I want my boys to grow up to be content men.  We can do that by stopping the comparison game and concentrate on always being thankful for what we have, who we are, and what we are like.  We as parents should not expect that our children will be anything that we are not.  So we need to demonstrate these behaviors for them.

I am thankful this Thanksgiving for a lovely wife who partners with me in the pursuit to grow godly men.  I am thankful for a God who pardons us when we get it wrong, and helps get us back on the right track.  We have much to be thankful for this year!

How has the comparison struggle affected your own relationships?


23 thoughts on "Tackling the Comparison Struggle"

  1. Lene Kristin says:

    Can I say AMEN even though I am a woman? 🙂
    I think we should celebrate the differences, both between the sexes (I absolutely agree with you that the sexes are wired differently!) and between individuals.
    It is so hard reading this because I know you are right – spouses are breaking up because they fall short of some ideal that is not true.
    My old grandma taught me that noone can do it all – by this she means that if I envy something in my neighbour, s/he will have problems in other areas that I just don’t know about. I try to remember her wisdom and stop comparing myself to the skinnier/prettier/richer/craftier/other women (and men) out there. Noone can do it all – and I have to try to understand that what I do is plenty. It may be different, but it is working – and I have to play to my own strengths (which, for instance, never have been in the “crafty” corner. Or the “sprty” one. Or…). This is how God made me. I was not made like “her”. For a very good reason. If He meant for me to be like her, He would have made me like her!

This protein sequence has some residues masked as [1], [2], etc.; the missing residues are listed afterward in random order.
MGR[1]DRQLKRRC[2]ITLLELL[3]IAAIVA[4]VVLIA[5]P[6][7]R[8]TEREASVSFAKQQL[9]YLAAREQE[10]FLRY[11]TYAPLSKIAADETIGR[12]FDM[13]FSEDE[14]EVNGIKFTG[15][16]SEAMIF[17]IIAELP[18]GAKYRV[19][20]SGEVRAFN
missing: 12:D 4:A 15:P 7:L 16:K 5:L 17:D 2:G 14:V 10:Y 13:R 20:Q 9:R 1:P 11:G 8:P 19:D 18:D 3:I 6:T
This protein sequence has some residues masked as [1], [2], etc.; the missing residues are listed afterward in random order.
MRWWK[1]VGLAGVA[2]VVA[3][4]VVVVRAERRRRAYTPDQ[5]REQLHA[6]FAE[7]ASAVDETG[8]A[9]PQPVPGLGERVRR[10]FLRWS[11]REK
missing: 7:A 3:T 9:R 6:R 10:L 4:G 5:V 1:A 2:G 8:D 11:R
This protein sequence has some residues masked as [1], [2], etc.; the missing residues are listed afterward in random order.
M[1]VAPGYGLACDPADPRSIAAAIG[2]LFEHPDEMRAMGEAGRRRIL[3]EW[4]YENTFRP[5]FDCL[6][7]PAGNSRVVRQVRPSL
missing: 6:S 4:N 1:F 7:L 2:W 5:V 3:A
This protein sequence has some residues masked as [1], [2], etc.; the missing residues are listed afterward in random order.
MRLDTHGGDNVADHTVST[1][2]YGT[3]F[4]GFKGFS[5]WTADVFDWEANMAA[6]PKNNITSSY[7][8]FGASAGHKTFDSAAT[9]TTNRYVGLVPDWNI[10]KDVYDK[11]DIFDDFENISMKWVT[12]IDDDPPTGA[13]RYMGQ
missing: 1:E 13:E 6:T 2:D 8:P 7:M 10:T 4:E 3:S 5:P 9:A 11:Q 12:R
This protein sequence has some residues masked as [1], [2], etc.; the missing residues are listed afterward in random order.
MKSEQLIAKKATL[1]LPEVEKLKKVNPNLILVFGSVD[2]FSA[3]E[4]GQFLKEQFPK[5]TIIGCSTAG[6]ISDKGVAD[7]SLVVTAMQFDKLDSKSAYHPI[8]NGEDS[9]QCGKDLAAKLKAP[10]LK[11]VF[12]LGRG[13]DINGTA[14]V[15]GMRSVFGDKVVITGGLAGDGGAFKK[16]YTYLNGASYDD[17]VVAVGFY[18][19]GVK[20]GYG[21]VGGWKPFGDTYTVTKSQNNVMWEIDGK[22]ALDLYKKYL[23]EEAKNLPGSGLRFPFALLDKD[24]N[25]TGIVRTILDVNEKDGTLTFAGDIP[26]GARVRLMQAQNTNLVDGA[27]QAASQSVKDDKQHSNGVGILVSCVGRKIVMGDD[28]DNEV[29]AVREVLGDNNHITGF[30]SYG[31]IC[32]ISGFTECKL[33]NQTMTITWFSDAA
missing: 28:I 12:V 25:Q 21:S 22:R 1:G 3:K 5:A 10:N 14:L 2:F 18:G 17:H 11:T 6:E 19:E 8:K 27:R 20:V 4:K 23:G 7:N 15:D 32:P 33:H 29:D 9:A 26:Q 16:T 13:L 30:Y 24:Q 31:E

You highlight a very important topic here, Brad, and I am thankful to you for that!

  2. Lene Kristin says:

    Aj! I meant *sporty*, sorry about that typo!

  3. Brad, thank you so much for giving a guy’s perspective on this topic. My sister, who is a few years older than me and has been married for over 20 years, told me something along the same lines that’s made a big impact in my marriage. She said she learned early on that she could spend her time and energy harping on all the little things about her husband that annoyed her, and compare him to so-and-so’s husband, who surely does X, Y, or Z for his wife. Or she could overlook those things and focus on all the things her husband does well. That shift in thinking totally changed the atmosphere of her marriage.